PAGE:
A LITTLE LESS ATMOSPHERE, AND A LOT MORE CONVERSATION?
From screen 1 on that Grindhouse film feel transposed over to the comics medium is alive and kicking. It starts out with two men pulling up to some out of the way hell-hole house in a appropriately dissolute landscape. They look like a pair of bad asses and you just know some violence is going to be going down by screen 8. On screen 3 they pass by a young child begging for help on their way into the house, which was a nice dramatic moment. It was very effective way of revealing character without having to resort to a lot of dialogue. I figured it for a artistic decision, the trouble is that kept things too quiet between the characters, when more of a conversation on later screens would have given this comic more of a chance to standout. Minimalistic dialogue is all well and good, but the more you can establish about what the hell is going on in your story the better you avoid being a generic entry. How dare I call their work generic!!! Two guys ride around in a kick-ass car fighting demons, what does that sound like to you? No the answer isn't the Supernatural T.V. show. If 'two guys ride around in a car fighting demons' was all Eric Kripke had when he made his pitch Supernatural never would have ended up as a show even on the WB network. Originally they were two tabloid reporters, but that got changed to two brothers. Here in Road Monster the two men are father and son, lots of drama can be found there. The problem is if you only read the comic (a lot of Zuda readers don't go near the synopsis) you don't even know they're father and son. If you only read the comic you don't even know they're father and son. Just how hard would it have been to have the younger man say "okay dad" just one time. I automatically care more about a father and son, instead of just two guys, in a story because of all the possibilities that opens up. If something goes wrong will the father be forced to sacrifice himself for his son? Will the son sacrifice himself for the father? How does a family end up in this kind of situation? How does the dad feel about the son tagging along risking his life? These are all questions readers would wonder about, and pay more attention to this comic to see what happens next, if the readers knew they were father and son. Give readers a reason to give a damn about the characters.The coloring of this comic moves from nice and edgy to something more along the lines of Grendel: Black, White, and Red. The transition to so much red and black was jarring, but jarring worked to make the art more impressive. The comic ends with a cool looking demon exploding out of a out-house while taking a shit at the same time.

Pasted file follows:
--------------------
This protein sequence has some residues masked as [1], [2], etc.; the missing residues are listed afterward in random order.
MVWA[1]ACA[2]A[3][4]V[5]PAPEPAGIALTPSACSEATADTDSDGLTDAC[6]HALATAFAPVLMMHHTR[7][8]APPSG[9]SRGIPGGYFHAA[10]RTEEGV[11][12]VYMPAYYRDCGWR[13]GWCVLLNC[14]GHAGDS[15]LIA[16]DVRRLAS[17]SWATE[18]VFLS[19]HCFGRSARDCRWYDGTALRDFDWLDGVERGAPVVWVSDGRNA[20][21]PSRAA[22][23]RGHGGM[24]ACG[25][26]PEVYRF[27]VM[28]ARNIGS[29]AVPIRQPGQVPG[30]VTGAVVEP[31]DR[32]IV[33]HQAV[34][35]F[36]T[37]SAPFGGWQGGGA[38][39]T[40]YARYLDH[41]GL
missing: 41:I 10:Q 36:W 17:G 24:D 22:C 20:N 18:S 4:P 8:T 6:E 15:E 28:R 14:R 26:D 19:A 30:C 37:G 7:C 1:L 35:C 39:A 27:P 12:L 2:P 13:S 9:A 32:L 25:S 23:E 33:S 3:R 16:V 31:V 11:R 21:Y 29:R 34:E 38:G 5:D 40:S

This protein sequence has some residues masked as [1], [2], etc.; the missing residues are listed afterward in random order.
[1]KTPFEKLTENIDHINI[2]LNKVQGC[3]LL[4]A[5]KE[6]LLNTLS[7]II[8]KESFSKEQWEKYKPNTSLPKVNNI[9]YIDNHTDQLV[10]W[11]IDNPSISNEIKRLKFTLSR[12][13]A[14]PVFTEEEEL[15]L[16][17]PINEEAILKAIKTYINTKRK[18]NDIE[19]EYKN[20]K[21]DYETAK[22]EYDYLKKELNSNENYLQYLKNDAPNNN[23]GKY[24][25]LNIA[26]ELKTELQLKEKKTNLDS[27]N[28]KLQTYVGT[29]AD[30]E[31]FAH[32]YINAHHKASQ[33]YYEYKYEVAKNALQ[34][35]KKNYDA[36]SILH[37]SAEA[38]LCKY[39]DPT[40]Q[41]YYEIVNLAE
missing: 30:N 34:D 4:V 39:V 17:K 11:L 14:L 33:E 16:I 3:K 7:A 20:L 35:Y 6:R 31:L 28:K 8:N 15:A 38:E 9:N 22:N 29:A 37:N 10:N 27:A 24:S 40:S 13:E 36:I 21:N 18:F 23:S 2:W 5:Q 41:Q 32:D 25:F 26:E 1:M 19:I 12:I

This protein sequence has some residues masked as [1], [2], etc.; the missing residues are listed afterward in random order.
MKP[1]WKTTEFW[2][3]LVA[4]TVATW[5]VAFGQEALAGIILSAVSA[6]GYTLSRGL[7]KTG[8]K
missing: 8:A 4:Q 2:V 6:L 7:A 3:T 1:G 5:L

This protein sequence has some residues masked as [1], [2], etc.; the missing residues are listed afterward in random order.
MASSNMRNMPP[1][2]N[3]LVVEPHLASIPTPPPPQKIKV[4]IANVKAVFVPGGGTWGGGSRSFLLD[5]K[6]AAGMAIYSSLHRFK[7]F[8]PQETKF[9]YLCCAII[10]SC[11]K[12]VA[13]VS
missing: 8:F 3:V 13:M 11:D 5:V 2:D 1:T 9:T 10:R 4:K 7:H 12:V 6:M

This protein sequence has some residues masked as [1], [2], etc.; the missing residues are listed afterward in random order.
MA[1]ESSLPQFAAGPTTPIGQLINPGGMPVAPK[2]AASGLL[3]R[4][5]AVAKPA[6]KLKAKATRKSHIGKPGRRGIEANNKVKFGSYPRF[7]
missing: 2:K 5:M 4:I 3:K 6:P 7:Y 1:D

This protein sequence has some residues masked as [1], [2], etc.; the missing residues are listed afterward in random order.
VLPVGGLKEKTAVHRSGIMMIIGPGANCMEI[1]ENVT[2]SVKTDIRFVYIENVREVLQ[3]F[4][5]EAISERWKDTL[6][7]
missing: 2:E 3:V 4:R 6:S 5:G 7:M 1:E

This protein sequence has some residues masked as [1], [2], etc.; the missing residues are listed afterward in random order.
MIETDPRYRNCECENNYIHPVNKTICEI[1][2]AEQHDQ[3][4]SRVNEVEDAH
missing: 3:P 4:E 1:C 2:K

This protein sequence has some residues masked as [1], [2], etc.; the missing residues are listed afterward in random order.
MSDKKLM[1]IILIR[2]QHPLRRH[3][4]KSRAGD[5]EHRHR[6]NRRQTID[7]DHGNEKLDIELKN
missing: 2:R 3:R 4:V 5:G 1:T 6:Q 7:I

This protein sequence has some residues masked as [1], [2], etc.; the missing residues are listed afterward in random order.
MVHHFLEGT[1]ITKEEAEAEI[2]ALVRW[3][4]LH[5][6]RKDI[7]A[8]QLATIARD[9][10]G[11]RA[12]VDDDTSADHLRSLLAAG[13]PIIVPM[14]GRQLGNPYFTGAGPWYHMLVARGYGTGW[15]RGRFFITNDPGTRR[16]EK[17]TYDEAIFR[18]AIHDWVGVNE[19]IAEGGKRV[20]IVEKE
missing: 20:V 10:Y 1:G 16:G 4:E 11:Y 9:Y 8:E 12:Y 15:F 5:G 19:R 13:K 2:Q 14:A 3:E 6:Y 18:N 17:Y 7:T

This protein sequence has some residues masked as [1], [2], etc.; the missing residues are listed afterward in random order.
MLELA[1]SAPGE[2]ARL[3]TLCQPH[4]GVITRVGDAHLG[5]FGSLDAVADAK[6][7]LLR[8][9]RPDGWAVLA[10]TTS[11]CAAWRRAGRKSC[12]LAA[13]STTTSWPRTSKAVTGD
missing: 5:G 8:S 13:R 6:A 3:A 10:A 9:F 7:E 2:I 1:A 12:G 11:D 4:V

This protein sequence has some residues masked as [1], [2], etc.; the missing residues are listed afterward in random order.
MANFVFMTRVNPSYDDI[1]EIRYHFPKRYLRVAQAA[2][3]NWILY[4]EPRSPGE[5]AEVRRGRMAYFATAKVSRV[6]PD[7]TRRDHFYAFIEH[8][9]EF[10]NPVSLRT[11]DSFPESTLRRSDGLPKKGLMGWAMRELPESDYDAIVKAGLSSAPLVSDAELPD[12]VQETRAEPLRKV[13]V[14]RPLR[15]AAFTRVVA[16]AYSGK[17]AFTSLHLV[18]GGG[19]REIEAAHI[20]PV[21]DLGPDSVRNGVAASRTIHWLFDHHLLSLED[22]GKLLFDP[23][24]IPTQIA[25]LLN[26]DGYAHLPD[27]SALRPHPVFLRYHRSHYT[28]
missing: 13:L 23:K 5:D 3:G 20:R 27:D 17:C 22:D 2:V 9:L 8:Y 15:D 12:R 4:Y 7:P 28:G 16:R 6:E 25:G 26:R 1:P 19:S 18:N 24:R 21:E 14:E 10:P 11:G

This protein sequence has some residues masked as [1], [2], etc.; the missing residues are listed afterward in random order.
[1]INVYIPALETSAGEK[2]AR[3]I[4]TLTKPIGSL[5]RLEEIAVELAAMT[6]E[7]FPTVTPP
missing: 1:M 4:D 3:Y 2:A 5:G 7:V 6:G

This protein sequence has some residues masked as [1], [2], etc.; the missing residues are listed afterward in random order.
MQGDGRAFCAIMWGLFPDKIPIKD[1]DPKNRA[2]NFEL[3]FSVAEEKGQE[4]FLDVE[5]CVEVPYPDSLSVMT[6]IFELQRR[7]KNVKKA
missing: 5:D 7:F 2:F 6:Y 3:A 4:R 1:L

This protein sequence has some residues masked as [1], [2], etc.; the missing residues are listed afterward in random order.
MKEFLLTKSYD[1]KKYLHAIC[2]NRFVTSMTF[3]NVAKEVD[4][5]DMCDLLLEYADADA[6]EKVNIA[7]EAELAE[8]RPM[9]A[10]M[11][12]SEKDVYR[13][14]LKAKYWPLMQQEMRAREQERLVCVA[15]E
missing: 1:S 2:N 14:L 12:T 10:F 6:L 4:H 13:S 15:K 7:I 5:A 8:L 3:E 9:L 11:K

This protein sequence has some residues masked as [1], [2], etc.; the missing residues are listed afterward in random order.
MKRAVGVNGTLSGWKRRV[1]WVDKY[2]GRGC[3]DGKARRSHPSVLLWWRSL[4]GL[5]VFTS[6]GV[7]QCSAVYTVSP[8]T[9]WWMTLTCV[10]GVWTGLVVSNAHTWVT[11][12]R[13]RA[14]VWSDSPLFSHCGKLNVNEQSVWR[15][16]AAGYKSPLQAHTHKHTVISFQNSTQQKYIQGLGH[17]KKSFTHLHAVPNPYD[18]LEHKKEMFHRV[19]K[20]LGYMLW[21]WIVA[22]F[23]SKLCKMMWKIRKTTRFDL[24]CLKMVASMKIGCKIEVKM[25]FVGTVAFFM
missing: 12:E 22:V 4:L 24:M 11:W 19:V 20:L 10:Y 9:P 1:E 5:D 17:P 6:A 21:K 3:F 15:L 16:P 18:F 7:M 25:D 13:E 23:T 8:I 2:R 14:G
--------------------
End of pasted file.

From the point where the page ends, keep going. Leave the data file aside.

REINVENTING THE WHEEL, UNDER THE SUN
I've only ever seen one episode of Supernatural (don't like the show), but come on, this comic lends itself to an obvious comparison to that show. The creators probably are going in a different direction from that show, but it doesn't matter. Two brothers riding around fighting demons, a father and son riding around fighting demons. The comparison is going to happen. It happened with past Zuda winner Celadore done by Caanan Grall . It has a young woman who fights vampires, Buffy the Vampire Slayer has a young woman who fights vampires -comparisons were made. The two stories are actually nothing alike (I think Caanan even said he never watched the show), but the comparisons were still made. It happened with the original Captain Marvel and Superman, even though besides good guys in capes with vast super-powers in common, the characters are very different. Comparisons are going to happen, it's up to the creators to take things in a different direction than what readers might be expecting. You can't show all that in 8 screens, but a little more conversation could have given a little more insight into the characters.